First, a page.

|silly question: prefix vs postfix ops firstname.lastname@example.org (MattR) (2008-03-03)|
|Re: silly question: prefix vs postfix ops email@example.com (Claudio Saavedra) (2008-03-03)|
|Re: silly question: prefix vs postfix ops firstname.lastname@example.org (Dmitry A. Kazakov) (2008-03-03)|
|Re: silly question: prefix vs postfix ops email@example.com (glen herrmannsfeldt) (2008-03-03)|
|Re: silly question: prefix vs postfix ops firstname.lastname@example.org (Hans Aberg) (2008-03-03)|
|Re: silly question: prefix vs postfix ops email@example.com (Marco van de Voort) (2008-03-03)|
|Re: silly question: prefix vs postfix ops firstname.lastname@example.org (glen herrmannsfeldt) (2008-03-04)|
|Re: silly question: prefix vs postfix ops email@example.com (Tony Finch) (2008-03-04)|
|Re: silly question: prefix vs postfix ops firstname.lastname@example.org (Ralph Boland) (2008-03-04)|
|Re: silly question: prefix vs postfix ops alexc@TheWorld.com (Alex Colvin) (2008-03-05)|
|[1 later articles]|
|From:||glen herrmannsfeldt <email@example.com>|
|Date:||Mon, 03 Mar 2008 12:12:28 -0800|
|Posted-Date:||03 Mar 2008 16:18:27 EST|
> This is more of a language question than a compiler question (and
> therefore should create a religious battle :) ), but I'm wondering if
> the answer has more to do with the compiler. Anyway, why are there
> prefix operators that could just as well be postfix?
I believe it is the combination of mathematical notation
and the convenience of the user. Mathematics likes prefix
(unary + and -, the f(x), d/dx and integration) operators,
and infix (binary +, -, *, /, **) operators. Prefix unary
and infix operators were used in Fortran and, more or less,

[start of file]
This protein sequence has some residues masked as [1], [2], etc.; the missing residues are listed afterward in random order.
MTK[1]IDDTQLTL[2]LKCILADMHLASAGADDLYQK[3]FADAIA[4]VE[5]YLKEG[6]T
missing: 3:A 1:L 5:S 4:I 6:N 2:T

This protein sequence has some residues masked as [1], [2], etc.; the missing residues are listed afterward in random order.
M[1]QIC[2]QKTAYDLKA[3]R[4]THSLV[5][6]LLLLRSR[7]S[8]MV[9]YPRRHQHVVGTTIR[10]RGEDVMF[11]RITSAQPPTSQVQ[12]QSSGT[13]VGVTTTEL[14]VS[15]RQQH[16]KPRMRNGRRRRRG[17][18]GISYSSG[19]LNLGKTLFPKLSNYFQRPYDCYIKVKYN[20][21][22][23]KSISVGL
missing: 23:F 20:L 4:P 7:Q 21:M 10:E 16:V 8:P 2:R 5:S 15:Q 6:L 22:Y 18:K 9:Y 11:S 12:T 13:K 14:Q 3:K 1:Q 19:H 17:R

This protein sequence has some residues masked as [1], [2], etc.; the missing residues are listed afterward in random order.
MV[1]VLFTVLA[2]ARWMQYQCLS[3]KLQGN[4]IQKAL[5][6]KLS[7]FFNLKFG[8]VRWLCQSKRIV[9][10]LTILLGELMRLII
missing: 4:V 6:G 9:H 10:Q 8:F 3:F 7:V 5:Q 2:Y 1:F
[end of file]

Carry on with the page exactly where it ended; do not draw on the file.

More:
inherited by other languages. I found out recently that
Fortran was the first computer language to allow multiple
character variable names.
> Why is it !a and
> not a!, or *a and not a* ? I can understand the increment and
> decrement operators, and the & op but expressions like *a[i] would be
> a lot clearer if it were a[i]*, just read the operators from right to
> left. Is it a case of, well, it's always been done this way?
Postfix notation is convenient for stack oriented calculators,
where the operator key indicates not only the operation but when to
apply the operation. As I understand it, HP called it RPN, as
it was based on a prefix notation used by a certain Polish
mathematician, converted to postfix.
In the 1970's there were arguments between HP promoting its PRN
calculators and TI with its algebraic calculators. TI claiming to
match the way people write math, HP to the way people think about it.
In addition, note that in Fortran subscripting and function call
are not operators, as they are in C. (One can't subscript a function
that returns an array in Fortran, for example.) So, Fortran and
many other languages don't have any postfix operators. The function
call syntax (not operator) is similar to the mathematical function
It seems to me that postfix is useful for hand calculators,
but not for compiled languages where the whole expression is
available at compile time.
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